1. What’s one secret or truth you wish you could tell others about your experience with disability, disease or illness?

2. Tell us about a moment of kindness that moved you as someone living with a disability, disease or illness. Did someone show you compassion or patience when you really needed it?

3. Write a letter to the parents of a child with your disability, disease or illness. What do you wish they knew or better understood? What words of advice would you offer based on your own experiences?
While on the surface there doesn't seem to be anything all that bad about that, right? Well, hold on, actually there is.
The reason I get the email is because The Mighty has published one of my pieces after I was asked by one of their editors if they could. They approached me, and it was an entry that I had already written, so I didn't see the harm in it. Then, I get the monthly email that contains some ideas for material they're looking for. That didn't sit well with me. It felt like an assignment. Yes, an assignment that was totally optional, but no pay was coming my way by the end of the day one way or another. 
But, the questions. They made me uncomfortable. I have put off writing about this particular part, because I can't really put my finger on why. The questions by, and large is what is generating the content, and it makes me feel.... just wrong. I feel like I'm being used. I feel like because we live in a social media driven society where people want their feels on the quick I'm being asked to expose my deepest, most vulnerable parts of who I am, and condense it into a short, positive article that leaves people going "awww." when they're done reading it. 
The article I submitted? It was not positive. It was very personal. It was long. It got almost no attention on their site. It's not likely due to my writing, because it has done quite well on my blog. It was that odd, dark little piece that no one wanted to read on The Mighty when they could get their fuzzy on somewhere else.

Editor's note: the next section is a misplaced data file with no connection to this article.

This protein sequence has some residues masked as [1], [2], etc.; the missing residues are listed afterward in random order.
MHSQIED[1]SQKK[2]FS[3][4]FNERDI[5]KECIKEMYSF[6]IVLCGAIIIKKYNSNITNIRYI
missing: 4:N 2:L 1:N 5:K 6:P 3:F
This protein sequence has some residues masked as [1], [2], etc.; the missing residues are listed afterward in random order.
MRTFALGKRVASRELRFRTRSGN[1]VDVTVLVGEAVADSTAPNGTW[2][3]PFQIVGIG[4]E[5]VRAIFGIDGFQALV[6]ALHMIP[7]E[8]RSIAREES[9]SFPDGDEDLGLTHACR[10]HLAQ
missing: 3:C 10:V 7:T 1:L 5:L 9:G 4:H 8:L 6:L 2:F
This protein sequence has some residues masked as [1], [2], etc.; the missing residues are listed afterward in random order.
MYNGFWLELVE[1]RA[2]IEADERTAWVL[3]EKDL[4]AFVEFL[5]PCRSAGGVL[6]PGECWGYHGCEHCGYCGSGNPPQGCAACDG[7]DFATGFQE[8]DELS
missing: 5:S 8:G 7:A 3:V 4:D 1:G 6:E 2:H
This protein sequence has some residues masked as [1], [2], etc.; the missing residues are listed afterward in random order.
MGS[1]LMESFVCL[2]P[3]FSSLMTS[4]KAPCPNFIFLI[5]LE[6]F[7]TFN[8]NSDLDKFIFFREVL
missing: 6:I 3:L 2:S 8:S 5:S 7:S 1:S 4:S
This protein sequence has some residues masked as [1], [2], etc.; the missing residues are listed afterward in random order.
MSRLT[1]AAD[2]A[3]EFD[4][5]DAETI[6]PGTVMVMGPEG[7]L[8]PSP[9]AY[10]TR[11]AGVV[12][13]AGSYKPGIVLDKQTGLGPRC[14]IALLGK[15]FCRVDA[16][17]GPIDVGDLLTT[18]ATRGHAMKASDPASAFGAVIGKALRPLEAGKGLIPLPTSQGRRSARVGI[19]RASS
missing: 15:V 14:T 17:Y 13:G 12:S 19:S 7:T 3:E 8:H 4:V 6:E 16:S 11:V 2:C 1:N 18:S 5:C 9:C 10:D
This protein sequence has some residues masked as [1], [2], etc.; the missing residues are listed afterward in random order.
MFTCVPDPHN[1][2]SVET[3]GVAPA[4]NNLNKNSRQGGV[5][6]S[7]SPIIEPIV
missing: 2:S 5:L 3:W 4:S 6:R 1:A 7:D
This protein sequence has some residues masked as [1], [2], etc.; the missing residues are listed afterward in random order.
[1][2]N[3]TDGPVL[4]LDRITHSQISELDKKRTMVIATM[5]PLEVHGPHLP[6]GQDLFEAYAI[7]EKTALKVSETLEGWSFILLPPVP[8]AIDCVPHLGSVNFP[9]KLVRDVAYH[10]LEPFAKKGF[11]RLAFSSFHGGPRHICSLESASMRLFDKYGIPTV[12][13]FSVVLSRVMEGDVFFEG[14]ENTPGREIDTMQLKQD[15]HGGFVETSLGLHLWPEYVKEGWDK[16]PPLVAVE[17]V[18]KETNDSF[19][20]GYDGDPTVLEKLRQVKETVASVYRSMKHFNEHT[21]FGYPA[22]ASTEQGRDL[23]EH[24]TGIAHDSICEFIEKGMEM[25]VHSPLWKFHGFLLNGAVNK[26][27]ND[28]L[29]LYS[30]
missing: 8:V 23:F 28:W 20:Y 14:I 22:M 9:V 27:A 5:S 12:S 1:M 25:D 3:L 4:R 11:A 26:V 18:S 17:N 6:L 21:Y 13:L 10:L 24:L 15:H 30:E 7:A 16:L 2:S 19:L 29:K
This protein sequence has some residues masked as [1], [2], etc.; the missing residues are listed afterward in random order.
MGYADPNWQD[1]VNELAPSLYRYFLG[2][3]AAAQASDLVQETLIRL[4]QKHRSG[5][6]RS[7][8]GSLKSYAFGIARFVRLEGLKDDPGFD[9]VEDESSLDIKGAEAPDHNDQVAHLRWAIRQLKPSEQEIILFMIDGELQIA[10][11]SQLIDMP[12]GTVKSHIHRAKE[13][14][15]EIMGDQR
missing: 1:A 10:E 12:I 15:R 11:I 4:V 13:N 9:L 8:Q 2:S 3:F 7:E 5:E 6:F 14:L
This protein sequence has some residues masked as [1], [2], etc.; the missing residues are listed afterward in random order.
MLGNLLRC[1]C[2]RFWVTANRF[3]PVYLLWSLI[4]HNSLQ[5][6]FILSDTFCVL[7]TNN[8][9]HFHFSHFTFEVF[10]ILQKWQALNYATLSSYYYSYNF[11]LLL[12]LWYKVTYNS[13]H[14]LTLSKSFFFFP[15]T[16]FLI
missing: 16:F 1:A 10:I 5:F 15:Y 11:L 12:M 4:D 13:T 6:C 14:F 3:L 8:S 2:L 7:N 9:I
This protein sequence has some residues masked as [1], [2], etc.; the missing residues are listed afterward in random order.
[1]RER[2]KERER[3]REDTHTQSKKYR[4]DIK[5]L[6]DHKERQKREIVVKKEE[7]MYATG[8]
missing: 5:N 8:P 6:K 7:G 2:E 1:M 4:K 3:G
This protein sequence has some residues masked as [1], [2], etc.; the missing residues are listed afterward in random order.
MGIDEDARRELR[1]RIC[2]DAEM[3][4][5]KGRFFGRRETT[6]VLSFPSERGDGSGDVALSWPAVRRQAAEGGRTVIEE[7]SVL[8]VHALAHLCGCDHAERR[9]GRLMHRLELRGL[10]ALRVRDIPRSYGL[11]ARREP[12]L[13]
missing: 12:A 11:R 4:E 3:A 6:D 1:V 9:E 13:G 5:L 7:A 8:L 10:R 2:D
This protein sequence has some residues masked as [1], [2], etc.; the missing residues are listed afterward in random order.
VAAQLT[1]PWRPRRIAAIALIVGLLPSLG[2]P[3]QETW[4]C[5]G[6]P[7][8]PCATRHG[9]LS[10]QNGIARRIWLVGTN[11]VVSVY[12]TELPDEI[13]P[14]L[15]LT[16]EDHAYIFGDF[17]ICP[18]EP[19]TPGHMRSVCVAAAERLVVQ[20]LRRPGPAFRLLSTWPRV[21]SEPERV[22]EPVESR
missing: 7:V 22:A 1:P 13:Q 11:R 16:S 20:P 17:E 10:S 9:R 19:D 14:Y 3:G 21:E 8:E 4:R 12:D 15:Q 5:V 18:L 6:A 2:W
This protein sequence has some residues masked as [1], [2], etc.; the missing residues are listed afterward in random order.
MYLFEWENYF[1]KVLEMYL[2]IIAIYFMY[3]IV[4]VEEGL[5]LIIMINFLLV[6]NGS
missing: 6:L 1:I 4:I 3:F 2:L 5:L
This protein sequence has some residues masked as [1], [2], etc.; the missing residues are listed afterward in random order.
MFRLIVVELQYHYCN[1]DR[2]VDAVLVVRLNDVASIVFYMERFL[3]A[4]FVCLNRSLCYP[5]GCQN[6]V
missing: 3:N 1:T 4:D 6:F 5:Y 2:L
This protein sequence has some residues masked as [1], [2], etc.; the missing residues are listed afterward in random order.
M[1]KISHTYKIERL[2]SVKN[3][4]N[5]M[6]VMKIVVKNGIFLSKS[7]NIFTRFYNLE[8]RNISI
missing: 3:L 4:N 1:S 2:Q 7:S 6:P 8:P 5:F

The Mighty wants to know what they can do to be better. Their whole platform has to shift, and I don't know if they'd be willing to do that, because they're going to risk losing a lot of readers. Real life, and real stories aren't so superficial.I don't know what will happen in the coming days. If anything will change within that site, or not. Maybe, everyone will forget about it next week. Maybe, you'll all want my head on a stick by tomorrow for this. Change needs to happen, and I hope it does.
P.S. If the blogger that wrote that article is reading this, let me extend my apologies to you. I'm sorry. I do think the anger was misdirected.

2 comments:

  1. The Mighty also practices temperamental discrimination. They only seem to think that melancholic perspectives are valid because they think cholerics are too domineering, sanguines are too superficial, and phlegmatics are too indifferent for their vision. They want perspectives told in a melancholic style, not a choleric, sanguine, or a phlegmatic one. I want to be able to experience phlegmatic's go-with-the-flow approach to their disability, laugh along with a sanguine's lighthearted joke, and get fired up by a choleric's words. I cannot do that if The Mighty continues to practice temperamental discrimination. I hope they will take the time to probe my choleric-sanguine heart and realize that real people and real stories come from a variety of temperaments.

    ReplyDelete
    Replies
    1. Brilliant reply here to a thoughtful, measured post. "temperamental discrimination"...!
      Thanks and love, and a tad of bile,

      Delete